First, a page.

Crate glsl_lang_quote[][src]

glsl-lang-quote offers proc-macros to quote GLSL syntax in Rust, using the glsl_lang crate.


use glsl_lang_quote::glsl;

// Parse a translation unit at compile time
let ast = glsl! {
    void main() {
        gl_FragColor = vec4(1., 0., 0., 1.);

// There is exactly one external declaration
assert_eq!(ast.0.len(), 1);

Parsing expressions

This crate offers a set of features quote-expr, quote-preprocessor, and quote-statement. Enabling those features enable the respective parser-expr, parser-preprocessor and parser-statement in glsl_lang, which creates dedicated parsers for those types of GLSL fragments of the language grammar.

This is the most efficient option for parsing lots of expressions and statements at compile-time, however this will slow down the initial compilation of glsl-lang-quote since the generated parser file in glsl_lang will be much larger.

This is why by default, this crate enables the quote-parsable feature, which uses glsl_lang’s glsl_lang::parse::Parsable trait, whose limitations apply. Whichever method you chose, the following code will work:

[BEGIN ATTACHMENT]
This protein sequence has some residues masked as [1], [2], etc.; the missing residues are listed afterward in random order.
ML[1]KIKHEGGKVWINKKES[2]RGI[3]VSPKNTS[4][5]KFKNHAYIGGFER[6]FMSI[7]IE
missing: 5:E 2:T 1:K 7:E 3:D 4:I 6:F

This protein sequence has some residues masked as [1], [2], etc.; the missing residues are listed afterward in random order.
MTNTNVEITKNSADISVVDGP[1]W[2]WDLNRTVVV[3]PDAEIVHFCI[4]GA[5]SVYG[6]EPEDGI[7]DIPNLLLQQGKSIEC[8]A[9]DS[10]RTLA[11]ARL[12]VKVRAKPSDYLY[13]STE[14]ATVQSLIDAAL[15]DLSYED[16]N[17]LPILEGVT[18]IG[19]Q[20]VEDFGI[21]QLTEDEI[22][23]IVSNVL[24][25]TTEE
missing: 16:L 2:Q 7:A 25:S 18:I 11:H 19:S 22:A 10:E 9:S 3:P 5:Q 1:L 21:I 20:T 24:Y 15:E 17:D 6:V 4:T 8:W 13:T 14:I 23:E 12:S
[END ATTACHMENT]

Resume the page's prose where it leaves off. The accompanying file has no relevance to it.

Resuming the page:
use glsl_lang_quote::glsl_expr;

// Parse an expression
let ast = glsl_expr! {
    a = vec4(1., 0., 0., 1.)

Quoting and stateful lexers

Since glsl_lang’s parser has a stateful lexer (to handle the fact that GLSL’s grammar is not context-free), declaring a type (a struct for example) and using it must happen in the same macro invocation, otherwise the parser will forget about the previously declared types. The best is to only parse whole translation units (glsl! macro), or parse unambiguous fragments (such as expressions, but not statements).

use glsl_lang_quote::{glsl, glsl_statement};

// This is ok:
let ast = glsl! {
    struct PointLight {
        vec3 pos;
        vec3 color;

    PointLight p;

// This will not compile, PointLight can't be parsed as a type name without extra state
let statement = glsl_expr! {
    PointLight p;



Parse a translation unit at compile time


Parse an expression at compile time


Parse a statement at compile time